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Non-emergency Police

Phone: 101

Website: Thames Valley Police 


National Health Service

Phone: 111



Buckinghamshire Fire & Rescue Service

Phone: 01296 744400

Website: Buckinghamshire Fire & Rescue Service ( 


Oxfordshire Fire and Rescue Service

Phone: 01865 898649

Website: Fire and Rescue Service | Oxfordshire


Royal Berkshire Fire and Rescue Service

Phone: 01189 452888

Website: Royal Berkshire Fire and Rescue Service (


DirectGov: Preparing for emergencies:


Contact your Local Council: find your local council.


Buckinghamshire Council

Phone: 01296 395000

Website: Buckinghamshire Council


Milton Keynes City Council

Phone: 01908 691691

Website: Milton Keynes City Council


Oxfordshire County Council

Phone: 01865 792422

Website: Oxfordshire County Council


Cherwell District Council

Phone: 01295 227001

Website: Cherwell District Council


Oxford City Council

Phone: 01865 249811

Website: Oxford City Council


South Oxfordshire District Council

Phone: 01235 422422

Website: South Oxfordshire District Council


Vale of Whitehorse District Council

Phone: 01235 422422

Website: Vale of Whitehorse District Council


West Oxfordshire District Council

Phone: 01993 861020

Website: West Oxfordshire District Council


Bracknell Forest Council

Phone: 01344 352000

Website: Bracknell Forest Council


Reading Borough Council

Phone: 0118 937 3787

Website: Reading Borough Council


Royal Borough of Windsor & Maidenhead Council

Phone: 01628 683800

Website: Royal Borough of Windsor & Maidenhead Council


Slough Borough Council

Phone: 01753 475111

Website: Slough Borough Council


West Berkshire Council

Phone: 01635 551111

Website: West Berkshire Council


Wokingham Borough Council

Phone: 0118 974 6000

Website: Wokingham Borough Council

Environment Agency, Incident Reporting:

Phone: 0800 80 70 60


Environment Agency, General Enquiries:

Phone: 03708 506 506


Met Office

Phone: 0370 900 0100

Website: Met Office


National Severe Weather Warnings

Phone: 0370 900 0100

Website: Met Office Severe Weather Warnings



Phone: 03459 88 11 88


Powercut – Reporting

Phone: 105 (national number)

Website: Powercut 105



National Gas

24-hour emergency number: 0800 111 999



Priority Services Register

More information online:

  • National documents and guidance
  • Legislation

    The Civil Contingencies Act 2004

    The Act, and accompanying regulations and non-legislative measures, will deliver a single framework for civil protection in the United Kingdom capable of meeting the challenges of the twenty-first century.

    The Act is separated into two substantive parts:

    • Part 1: focuses on local arrangements for civil protection, establishing a statutory framework of roles and responsibilities for local responders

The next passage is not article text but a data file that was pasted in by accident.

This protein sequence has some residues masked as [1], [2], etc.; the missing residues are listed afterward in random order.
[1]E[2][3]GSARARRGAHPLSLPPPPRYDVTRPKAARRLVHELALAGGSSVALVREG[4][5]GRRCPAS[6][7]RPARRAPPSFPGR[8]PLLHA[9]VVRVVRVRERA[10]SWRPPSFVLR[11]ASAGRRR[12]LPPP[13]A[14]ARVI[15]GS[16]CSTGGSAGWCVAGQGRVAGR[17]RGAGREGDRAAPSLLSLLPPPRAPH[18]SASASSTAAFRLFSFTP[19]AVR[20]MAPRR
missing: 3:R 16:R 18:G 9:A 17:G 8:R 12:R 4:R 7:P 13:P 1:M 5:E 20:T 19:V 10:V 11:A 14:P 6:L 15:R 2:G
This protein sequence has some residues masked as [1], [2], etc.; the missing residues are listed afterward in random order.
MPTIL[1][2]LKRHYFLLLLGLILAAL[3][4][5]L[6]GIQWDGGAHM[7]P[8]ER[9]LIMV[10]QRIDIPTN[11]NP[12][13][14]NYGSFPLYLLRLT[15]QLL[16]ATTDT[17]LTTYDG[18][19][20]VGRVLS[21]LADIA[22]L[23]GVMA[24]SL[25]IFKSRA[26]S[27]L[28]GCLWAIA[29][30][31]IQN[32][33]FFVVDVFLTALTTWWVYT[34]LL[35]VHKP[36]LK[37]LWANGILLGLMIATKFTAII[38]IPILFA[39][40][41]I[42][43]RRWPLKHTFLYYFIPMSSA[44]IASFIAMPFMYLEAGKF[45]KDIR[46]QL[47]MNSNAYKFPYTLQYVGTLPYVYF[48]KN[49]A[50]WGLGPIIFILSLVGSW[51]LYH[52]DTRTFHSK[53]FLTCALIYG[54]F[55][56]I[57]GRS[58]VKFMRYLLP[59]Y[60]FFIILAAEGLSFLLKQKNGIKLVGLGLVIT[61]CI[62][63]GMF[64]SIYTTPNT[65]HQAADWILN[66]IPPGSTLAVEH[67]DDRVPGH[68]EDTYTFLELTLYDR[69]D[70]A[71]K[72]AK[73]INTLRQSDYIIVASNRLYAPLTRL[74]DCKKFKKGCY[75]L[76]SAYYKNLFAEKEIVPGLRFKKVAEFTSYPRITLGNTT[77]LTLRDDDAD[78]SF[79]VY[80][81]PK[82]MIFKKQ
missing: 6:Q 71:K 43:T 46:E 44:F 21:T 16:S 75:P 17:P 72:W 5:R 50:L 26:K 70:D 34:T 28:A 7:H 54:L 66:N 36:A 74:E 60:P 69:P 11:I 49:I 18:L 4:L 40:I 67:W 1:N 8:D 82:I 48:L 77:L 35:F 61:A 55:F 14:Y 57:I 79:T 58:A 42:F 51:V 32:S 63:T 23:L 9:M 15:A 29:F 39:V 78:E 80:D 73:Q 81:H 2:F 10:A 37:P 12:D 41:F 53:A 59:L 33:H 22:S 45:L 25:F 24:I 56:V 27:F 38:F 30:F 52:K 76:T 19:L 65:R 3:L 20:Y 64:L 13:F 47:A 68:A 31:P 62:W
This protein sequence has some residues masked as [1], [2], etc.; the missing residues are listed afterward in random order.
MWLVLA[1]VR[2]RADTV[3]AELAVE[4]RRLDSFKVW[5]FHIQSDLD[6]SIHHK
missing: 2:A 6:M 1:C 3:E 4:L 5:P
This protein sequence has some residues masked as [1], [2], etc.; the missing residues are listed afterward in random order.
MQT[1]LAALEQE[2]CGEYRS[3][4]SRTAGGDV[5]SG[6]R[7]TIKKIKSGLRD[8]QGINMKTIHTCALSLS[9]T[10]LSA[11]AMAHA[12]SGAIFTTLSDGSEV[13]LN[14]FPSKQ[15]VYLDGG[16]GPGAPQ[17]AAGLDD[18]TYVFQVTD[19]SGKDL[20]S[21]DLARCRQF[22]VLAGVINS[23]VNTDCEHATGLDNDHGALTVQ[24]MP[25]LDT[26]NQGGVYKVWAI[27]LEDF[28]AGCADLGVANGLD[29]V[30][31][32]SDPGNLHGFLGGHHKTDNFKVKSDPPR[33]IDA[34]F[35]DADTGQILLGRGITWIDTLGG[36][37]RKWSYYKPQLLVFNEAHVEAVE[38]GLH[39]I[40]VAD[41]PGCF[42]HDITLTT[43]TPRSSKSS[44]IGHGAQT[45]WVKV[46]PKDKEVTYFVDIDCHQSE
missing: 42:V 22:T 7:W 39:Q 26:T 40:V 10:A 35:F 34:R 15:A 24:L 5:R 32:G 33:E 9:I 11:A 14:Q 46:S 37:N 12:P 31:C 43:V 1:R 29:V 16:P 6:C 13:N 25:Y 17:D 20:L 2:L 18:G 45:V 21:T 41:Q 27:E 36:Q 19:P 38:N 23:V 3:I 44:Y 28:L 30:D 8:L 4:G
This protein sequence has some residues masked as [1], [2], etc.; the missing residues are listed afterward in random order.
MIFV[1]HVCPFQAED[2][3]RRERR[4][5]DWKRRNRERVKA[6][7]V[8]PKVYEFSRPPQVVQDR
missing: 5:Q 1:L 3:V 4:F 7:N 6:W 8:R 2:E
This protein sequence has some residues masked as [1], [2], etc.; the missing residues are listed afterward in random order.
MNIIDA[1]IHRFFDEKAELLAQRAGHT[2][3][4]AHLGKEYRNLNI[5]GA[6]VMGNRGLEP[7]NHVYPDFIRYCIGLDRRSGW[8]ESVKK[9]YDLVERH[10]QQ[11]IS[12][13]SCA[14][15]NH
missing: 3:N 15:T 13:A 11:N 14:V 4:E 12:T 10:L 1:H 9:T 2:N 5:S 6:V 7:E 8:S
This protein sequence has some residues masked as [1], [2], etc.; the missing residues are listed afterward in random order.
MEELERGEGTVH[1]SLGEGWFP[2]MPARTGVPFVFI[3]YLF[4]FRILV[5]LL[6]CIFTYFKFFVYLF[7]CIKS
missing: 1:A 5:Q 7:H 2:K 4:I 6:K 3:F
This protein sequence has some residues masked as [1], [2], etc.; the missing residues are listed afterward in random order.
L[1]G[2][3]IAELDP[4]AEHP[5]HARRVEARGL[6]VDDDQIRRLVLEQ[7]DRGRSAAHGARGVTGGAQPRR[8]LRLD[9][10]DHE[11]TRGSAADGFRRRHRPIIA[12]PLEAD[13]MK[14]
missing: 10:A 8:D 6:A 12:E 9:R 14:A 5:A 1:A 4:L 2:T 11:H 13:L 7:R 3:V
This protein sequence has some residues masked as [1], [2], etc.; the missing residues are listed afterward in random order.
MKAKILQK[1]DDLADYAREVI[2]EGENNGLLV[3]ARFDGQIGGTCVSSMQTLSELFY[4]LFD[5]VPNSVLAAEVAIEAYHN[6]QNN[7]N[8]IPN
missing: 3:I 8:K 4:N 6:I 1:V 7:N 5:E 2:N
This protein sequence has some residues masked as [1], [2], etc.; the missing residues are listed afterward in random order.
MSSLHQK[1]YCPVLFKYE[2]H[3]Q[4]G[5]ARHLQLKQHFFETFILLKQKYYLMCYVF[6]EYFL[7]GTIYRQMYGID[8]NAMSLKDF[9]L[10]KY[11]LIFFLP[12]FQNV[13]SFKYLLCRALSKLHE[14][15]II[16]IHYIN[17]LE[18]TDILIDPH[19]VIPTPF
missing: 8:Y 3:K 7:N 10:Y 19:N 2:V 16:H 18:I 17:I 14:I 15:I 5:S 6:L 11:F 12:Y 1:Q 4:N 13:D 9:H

• Part 2: focuses on emergency powers, establishing a modern framework for the use of special legislative measures that might be necessary to deal with the effects of the most serious emergencies
  • Warning and Informing

    Duty of the Local Resilience Form

    The 2004 Civil Contingencies Act includes ‘public awareness’ and ‘warning and informing’ as two distinct legal duties for Category 1 responders – advising the public of risks before an emergency and maintaining arrangements to warn the public and keep them informed in the event of an emergency.

    Why warn and inform

    A well-informed public is better able to respond to an emergency and to minimise the impact of the emergency on the community. It is important that the information is seen as knowledge and is not meant to cause unnecessary alarm.

    Single message to the public

    Confusion would be caused if more than one organisation were to plan to warn the public about the same risk, at the same time and to the same extent. For this reason, the various organisations that make up Thames Valley’s Resilience Forum work together to produce one single message for the public and deliver it through a variety of communications channels. As with any other part of planning for emergency response, the communications approach to warn and inform the public (either directly or through the local media and social media) is a key part of our emergency plans.

    What information is needed and when?

    We also need to think carefully about what information different audiences will want, and when, in an emergency. It is important to consider for example that not everybody will have internet access or be able to receive messages which are only given out in English. The timing of information is also critical. People need to be given warning before an incident and then information, advice, and guidance during and after the incident.

    Warning methods

    The methods available to deliver urgent information to members of the public are extremely varied. Some warning methods include:

    • Mobilising emergency services crews to go out on foot and knock on doors
    • Media announcements (typically radio and television)
    • Automated telephone/fax/email/text messages to subscribers
    • Loudhailer or other amplified messages from car or helicopter
    • Electronic/variable message boards (similar to those used on motorways)
    • PA announcements in public buildings, for example shopping centres, sports venues, transport systems
    • Social media

    Working with the media

    In times of civil emergency, the media plays a critical role, broadcasting fact-based information which will help the public to help themselves. We work closely with local and regional media to ensure the timely and accurate sharing of information.